Rosé wine is a fresh, highly drinkable wine that is great for all sorts of occasions (many more than you might imagine!). It’s not only a favourite for summer days, nor a predominately feminine wine, nor a low-quality wine, nor any of the other stereotypes! Rosé wine pairs wonderfully with all sorts of dishes and moments and is spectacular, so if you haven’t tried it yet, give it a chance.
The perfect serving temperature is between 7 and 8 degrees Celsius, or a few degrees cooler if it’s a rosé sparkling wine. It goes great with appetisers, salads and even Asian food. We’ll go into this in more detail at the end of the article.
But let’s get to it! We’re going to see how a rosé wine is made.
Type of grapes used to make rosé wine
Had you heard or thought that rosé wine was just a blend of red wine and white wine? Not at all! In fact, that’s not allowed in the EU.
Rosé wine is made with the same grapes used for red wine, but it isn’t fermented with the skins. For the El Coto Rosado, we use Grenache and Tempranillo grapes. The Grenache grapes used to make this wine come from our estate in Ausejo, Los Almendros, and the Tempranillo grapes come from Rioja Alavesa. With these two grape varieties and the winemaking process, we get a tantalising wine with flavours of fresh strawberries and caramel.
Técnicas: diferencias entre sangrado, prensado directo y clarete
– Saignée: This technique probably yields the highest quality wine. The grapes are left to macerate for a short, variable period of time until the must takes on the desired colour. Then the tank is bled, which is where the technique gets its name (saignée means bled in French), and it goes straight into another tank to continue the process just like a white wine. This bleeding process normally makes finer, more complex wines.
– Maceration: With this technique, the grapes are pressed as soon as they reach the winery, after being crushed. The different pressing fractions are separated to settle separately. This process gives the wines more structure.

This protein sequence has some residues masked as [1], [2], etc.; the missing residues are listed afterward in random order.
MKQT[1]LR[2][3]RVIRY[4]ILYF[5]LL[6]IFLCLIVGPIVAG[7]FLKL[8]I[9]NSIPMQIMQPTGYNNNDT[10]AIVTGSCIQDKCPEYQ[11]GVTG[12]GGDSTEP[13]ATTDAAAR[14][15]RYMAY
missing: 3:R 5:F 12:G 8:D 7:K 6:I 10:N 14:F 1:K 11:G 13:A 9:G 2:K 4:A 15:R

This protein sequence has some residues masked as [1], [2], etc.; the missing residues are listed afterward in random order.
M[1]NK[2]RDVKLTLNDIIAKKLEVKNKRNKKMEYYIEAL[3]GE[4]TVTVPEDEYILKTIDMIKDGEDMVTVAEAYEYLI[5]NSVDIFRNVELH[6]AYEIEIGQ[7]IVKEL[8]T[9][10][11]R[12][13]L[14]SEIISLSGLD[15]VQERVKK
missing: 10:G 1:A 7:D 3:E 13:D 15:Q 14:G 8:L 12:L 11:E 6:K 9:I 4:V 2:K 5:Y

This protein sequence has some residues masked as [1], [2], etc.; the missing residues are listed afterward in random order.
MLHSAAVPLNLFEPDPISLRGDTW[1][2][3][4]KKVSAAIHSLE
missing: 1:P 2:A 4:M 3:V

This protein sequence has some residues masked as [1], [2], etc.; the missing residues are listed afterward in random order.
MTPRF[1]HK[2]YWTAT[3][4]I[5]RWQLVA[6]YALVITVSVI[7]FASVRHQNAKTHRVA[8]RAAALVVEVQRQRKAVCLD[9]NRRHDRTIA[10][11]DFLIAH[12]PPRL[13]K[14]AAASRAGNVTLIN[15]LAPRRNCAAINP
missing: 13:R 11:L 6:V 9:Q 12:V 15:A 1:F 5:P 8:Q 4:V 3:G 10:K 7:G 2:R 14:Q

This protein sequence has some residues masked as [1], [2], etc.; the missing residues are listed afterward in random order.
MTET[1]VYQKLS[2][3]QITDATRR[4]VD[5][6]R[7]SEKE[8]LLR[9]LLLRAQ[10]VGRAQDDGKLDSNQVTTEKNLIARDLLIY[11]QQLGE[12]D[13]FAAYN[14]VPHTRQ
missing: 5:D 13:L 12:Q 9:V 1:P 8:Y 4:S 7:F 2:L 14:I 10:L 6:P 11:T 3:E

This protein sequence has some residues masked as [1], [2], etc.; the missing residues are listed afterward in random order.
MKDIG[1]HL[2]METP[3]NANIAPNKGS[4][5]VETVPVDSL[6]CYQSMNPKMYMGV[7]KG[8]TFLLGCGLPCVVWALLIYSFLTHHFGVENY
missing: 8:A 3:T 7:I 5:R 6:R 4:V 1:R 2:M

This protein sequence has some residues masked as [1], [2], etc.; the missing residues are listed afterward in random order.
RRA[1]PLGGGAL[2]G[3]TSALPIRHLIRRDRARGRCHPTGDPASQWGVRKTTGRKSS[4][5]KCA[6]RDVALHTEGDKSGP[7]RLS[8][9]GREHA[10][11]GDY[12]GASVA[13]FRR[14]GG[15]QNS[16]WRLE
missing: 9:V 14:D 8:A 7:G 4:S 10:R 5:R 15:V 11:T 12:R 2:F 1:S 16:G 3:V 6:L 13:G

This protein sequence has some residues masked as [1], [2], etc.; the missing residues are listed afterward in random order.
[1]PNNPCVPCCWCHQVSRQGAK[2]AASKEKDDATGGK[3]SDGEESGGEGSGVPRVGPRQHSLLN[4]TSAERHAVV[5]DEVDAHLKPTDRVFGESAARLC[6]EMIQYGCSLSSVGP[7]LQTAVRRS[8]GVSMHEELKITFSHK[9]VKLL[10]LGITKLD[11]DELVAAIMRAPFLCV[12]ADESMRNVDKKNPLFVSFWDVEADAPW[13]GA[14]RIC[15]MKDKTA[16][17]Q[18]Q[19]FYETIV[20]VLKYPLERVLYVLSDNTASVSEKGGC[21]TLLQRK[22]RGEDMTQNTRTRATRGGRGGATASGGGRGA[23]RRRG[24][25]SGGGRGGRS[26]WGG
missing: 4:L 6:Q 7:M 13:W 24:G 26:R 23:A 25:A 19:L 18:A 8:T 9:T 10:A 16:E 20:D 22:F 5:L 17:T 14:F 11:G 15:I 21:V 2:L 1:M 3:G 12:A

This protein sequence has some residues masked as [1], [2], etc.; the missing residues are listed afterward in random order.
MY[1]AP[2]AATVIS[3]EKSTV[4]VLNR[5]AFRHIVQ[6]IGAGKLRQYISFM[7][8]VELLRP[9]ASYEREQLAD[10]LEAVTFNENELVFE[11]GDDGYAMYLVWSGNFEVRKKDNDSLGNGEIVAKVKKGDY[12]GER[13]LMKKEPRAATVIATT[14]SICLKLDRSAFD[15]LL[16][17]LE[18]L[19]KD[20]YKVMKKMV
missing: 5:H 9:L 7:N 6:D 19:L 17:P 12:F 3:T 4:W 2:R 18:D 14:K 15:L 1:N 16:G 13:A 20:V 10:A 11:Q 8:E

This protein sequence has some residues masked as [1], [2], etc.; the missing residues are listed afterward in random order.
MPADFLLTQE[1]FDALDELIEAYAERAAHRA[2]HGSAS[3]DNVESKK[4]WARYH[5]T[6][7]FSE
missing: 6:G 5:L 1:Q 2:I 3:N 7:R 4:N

– Blending: this technique gives us a different type of rosé wine known as “clarete”. It is a coupage of must from white and red grape varieties. For decades, this wine was the most common type in Spain. But that deserves an article of its own! As we were saying, don’t confuse this process with that of blending finished red and white wine, which is prohibited.
How we make El Coto Rosado: sangée + maceration
Our El Coto Rosado wine is made in part by bleeding the free-run must from the grapes in the winery and in part through pellicular maceration and then pressing.
In both cases, the must is clarified before being fermented. The musts are made and fermented in the presence of select yeasts and at very low temperatures to encourage all the aromas of fresh fruit in our wine to develop. It is kept at a low temperature in the winery until it is bottled.
Plus, did you know that the grapes are covered with a curtain of carbonic gas when they get to the winery to protect them from oxidation? The same gas is used to instantly refrigerate the grapes! Isn’t that odd?
Cómo maridar un vino rosado
As we said at the beginning, rosé wine is perfect with all sorts of dishes, such as salads, pasta, fish, some types of cheese and cuisines like Asian food. Here are some quick tips:
- With a salad, always choose a light dressing like olive oil or, if you want something more, yoghurt is a good option. Avoid lemon and vinegar so you won’t taste bitterness.
- Pair your rosé with white fish like hake, sea bass or cod. It’s also perfect to have with a sushi feast!
- If you want to have a rosé with your cheese board, go for things like Brie and Camembert, which are the best cheese pairings for this type of wine by far.
Want to know more about how to pair rosé and other types of wine? Don’t miss this article!